Superhyipmonitor The Unexpected Truth About Animals Brilliant natural history, starring lovesick hippos, stoned sloths, exploding bats and frogs in taffeta trousers...:Superhyipmonitor
Reply: 10

The Unexpected Truth About Animals Brilliant natural history, starring lovesick hippos, stoned sloths, exploding bats and frogs in taffeta trousers...:Superhyipmonitor

Lucy Cooke
1#
Lucy Cooke Published in October 17, 2018, 2:43 am
 The Unexpected Truth About Animals Brilliant natural history, starring lovesick hippos, stoned sloths, exploding bats and frogs in taffeta trousers...:Superhyipmonitor

The Unexpected Truth About Animals Brilliant natural history, starring lovesick hippos, stoned sloths, exploding bats and frogs in taffeta trousers...:Superhyipmonitor

Price:£4.99

Ben
2#
Ben Reply to on 24 August 2018
I have loved reading this book. I love animals and have always struggled to find an informative but ‘easy to read’ book, usually find the ones I buy are great but lots of technical language and I never remember anything I read. Not this book though! So interesting, funny and informative. I have loved every chapter and have enjoyed reeling off all the facts I have learnt to anyone who will listen. If you love animals and have an interest in the environment then I highly recommend this book! It would be a great gift too.
DE
3#
DE Reply to on 12 June 2018
Delighted to find this book I will give as a gift to a teenager who is very interested in animal conservation. This book gives a different aspect to animal lives with a bit of fun in addition. It is written for an easy read, doesn't need to be read from beginning to end, can be picked up when having a break from studying for exams.
Anita Kelsey - Author of Claws. Confessions Of A Cat Groomer
4#
Anita Kelsey - Author of Claws. Confessions Of A Cat Groomer Reply to on 24 March 2018
Fantastic writing. Very interesting read with humour in abundance. Highly recommended.
kat amara korba
5#
kat amara korba Reply to on 5 January 2018
Curiosity and amusement in equal doses. Intelligently written and treats you as an intelligent reader. Excellent read and recommend to all. Great to explore as a family with suitably aged kids.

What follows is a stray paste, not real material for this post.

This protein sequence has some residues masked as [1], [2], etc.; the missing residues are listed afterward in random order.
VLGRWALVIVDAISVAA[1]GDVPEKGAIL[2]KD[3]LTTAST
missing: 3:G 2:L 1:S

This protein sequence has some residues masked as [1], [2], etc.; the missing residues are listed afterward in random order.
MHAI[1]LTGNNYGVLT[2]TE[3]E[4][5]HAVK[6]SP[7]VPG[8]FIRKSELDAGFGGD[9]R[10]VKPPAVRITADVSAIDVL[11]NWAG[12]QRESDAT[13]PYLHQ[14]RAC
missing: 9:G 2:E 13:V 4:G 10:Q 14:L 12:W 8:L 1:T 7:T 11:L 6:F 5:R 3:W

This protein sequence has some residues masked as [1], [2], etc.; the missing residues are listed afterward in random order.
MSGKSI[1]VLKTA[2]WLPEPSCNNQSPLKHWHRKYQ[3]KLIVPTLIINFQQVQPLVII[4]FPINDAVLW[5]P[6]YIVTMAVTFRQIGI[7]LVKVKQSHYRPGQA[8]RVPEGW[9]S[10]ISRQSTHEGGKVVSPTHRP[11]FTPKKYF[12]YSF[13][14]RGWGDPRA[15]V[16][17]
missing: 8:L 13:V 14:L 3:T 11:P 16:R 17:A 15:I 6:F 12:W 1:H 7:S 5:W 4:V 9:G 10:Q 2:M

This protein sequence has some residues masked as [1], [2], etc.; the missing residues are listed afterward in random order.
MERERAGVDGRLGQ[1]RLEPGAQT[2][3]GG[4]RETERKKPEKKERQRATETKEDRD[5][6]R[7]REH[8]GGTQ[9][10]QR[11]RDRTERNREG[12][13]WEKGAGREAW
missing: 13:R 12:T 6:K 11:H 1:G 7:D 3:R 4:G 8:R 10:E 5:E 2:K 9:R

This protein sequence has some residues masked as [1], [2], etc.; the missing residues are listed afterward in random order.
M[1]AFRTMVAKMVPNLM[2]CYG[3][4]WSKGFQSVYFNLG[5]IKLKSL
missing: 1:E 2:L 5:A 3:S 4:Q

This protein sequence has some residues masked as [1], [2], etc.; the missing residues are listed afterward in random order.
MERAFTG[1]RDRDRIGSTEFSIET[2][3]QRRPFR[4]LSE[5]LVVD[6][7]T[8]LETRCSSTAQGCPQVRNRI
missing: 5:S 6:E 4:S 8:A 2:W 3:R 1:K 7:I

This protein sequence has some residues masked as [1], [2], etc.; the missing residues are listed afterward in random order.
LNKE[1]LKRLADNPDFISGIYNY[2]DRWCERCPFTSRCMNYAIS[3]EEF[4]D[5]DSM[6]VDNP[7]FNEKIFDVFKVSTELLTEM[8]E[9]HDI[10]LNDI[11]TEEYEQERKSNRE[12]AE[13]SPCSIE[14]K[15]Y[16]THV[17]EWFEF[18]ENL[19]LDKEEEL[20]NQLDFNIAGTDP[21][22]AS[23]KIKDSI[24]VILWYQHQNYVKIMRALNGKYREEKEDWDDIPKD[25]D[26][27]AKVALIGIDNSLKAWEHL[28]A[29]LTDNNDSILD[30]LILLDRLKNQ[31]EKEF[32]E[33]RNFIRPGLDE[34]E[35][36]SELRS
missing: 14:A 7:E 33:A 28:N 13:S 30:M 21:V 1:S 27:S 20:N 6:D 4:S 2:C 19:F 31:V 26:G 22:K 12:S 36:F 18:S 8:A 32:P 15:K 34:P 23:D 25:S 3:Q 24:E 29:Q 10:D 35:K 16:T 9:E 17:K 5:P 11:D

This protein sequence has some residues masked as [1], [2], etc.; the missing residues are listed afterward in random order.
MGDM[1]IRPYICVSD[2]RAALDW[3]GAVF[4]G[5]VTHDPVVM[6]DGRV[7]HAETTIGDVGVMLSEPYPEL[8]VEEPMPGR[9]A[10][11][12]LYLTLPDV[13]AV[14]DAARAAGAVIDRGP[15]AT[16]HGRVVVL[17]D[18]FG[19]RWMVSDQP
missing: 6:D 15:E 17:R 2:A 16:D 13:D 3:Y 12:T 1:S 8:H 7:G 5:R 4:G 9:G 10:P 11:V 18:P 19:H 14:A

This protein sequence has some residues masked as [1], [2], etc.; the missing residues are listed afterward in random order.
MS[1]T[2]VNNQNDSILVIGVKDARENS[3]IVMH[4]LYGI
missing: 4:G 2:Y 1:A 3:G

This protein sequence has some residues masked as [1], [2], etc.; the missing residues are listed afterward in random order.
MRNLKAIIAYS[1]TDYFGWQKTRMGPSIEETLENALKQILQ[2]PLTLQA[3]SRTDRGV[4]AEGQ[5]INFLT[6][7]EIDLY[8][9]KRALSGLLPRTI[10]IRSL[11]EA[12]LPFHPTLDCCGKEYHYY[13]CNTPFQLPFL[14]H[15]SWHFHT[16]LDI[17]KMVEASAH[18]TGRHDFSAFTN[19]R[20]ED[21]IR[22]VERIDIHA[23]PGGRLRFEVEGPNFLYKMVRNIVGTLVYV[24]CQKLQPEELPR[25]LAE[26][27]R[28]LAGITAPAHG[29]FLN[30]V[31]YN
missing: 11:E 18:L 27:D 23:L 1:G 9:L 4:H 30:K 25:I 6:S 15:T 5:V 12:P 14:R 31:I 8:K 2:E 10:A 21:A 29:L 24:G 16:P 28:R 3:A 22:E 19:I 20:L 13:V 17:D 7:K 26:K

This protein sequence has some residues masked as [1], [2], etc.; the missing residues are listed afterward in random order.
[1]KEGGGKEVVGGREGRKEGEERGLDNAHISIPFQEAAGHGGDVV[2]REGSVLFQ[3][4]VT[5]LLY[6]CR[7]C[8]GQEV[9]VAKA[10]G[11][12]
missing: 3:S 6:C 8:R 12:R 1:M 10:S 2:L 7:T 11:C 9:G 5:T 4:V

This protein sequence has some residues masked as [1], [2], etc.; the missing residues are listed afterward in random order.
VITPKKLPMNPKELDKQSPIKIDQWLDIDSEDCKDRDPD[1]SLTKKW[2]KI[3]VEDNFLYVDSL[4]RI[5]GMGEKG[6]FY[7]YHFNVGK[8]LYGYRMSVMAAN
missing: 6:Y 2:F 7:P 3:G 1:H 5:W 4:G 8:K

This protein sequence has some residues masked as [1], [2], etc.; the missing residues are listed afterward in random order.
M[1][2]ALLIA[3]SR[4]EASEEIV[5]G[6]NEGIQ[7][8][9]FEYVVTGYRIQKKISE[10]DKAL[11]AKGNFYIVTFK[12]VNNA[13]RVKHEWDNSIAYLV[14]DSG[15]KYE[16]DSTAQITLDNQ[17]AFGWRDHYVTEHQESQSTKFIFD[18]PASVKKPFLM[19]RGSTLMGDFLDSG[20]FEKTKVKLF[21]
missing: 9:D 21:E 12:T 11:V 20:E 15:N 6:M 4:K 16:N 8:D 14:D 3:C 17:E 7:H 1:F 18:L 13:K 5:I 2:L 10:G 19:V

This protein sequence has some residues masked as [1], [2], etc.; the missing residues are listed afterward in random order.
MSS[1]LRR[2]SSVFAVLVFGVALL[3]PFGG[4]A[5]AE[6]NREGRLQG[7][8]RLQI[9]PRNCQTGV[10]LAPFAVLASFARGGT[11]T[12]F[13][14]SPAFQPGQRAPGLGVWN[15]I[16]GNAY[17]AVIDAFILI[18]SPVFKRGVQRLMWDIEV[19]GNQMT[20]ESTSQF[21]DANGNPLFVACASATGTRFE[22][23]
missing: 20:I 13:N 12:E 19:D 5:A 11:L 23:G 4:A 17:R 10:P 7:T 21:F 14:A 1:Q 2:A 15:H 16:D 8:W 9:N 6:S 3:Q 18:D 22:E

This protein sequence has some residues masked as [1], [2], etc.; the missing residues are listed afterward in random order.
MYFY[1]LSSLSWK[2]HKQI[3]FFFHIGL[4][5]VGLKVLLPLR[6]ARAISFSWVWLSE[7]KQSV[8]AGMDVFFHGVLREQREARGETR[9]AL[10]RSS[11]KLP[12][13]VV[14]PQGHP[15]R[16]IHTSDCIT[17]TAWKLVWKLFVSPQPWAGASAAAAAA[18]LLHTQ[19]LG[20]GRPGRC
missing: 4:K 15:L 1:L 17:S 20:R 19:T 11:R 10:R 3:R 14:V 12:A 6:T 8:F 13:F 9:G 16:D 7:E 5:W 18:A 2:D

Jo
6#
Jo Reply to on 1 June 2018
I've been repeating these fascinating facts to everyone I know. Really hope there's a sequel.
Ross Nevin
7#
Ross Nevin Reply to on 17 August 2018
This book is fantastic! So many facts and incredible, and sometimes bizarre, stories from the early days of discovery. I loved learning new things about my favourite animals like the hyena and moose. Well written and very witty, really hope there will be a part 2! Faye
michele
8#
michele Reply to on 17 July 2018
memorable rundown of some animal facts that are not well known.
E. Lemaire
9#
E. Lemaire Reply to on 2 January 2018
Fantastic book with amazing facts and lots of fun to read. Highly recommended.
Hande Z
10#
Hande Z Reply to on 15 November 2017
How would you imagine the founder of the ‘Sloth Appreciation Society’ to be like? Whatever it may be, it is probably wrong. Lucy Cooke (the founder) is an eminent zoologist, and this is no slow book. It is a well-written, fast-paced ‘cannot-put-down’ book about animals; but it is not just a book about animals. Nothing in this book may prepare the reader for the Cooke account of the selected animals. She begins with the eel, and the research done about them by Aristotle (yes, the 2,000 years ago Greek better known for his philosophy) that led to the longest search for the eel’s gonads.

Cooke introduces us to the ostrich and its peculiar habits, especially its dietary habits, and explains why the big bird is known for eating jagged stones and metal (to aid digestion because they lack a ruminating stomach). The bigger stories are yet to come. The animals covered in this book are the beaver, the sloth, the hyena, the vulture, the bat, the frog, the stork, the hippopotamus, the moose, the panda, the penguin, and the chimpanzee.

The stories and account of each animal are amazing. Cook has a wonderful sense of humour. She reminds us that the bat, like the vulture, are looked upon as vile, and that the bats is described in the Bible as ‘unclean’, ‘which is a little harsh on an animal that can spend up to a fifth of its time grooming and is probably significantly cleaner than most of the big book’s holy scribes’, Cooke says. She is probably right in saying that the bat ‘needs rebranding’.

The Panda story is fascinating. There are two pandas. The one in the zoo, and the one in the wild. The one in the zoo is the one that has given the world the popular image of a panda – slow, useless but cute, would have been extinct if not for human assistance, has ‘an apathetic approach to sex and a deviant diet’. The one in the world is nothing quite like this. The wild pandas live in thick, impenetrable jungle, eats flesh, and has kinky threesome sex.

After reading the chapter on the chimpanzee you might not want to look in the mirror for a while. There is probably no book on or about animals that comes close to this for information and entertainment. Read it for knowledge, or read it for fun, either way, you would get both.
Bridget
11#
Bridget Reply to on 23 October 2017
This is a truly witty and beautifully written informative book, some of the descriptive incidences are hilarious. A great book for any one interested in animals. I love it and will reread it again and again. B.Cooke
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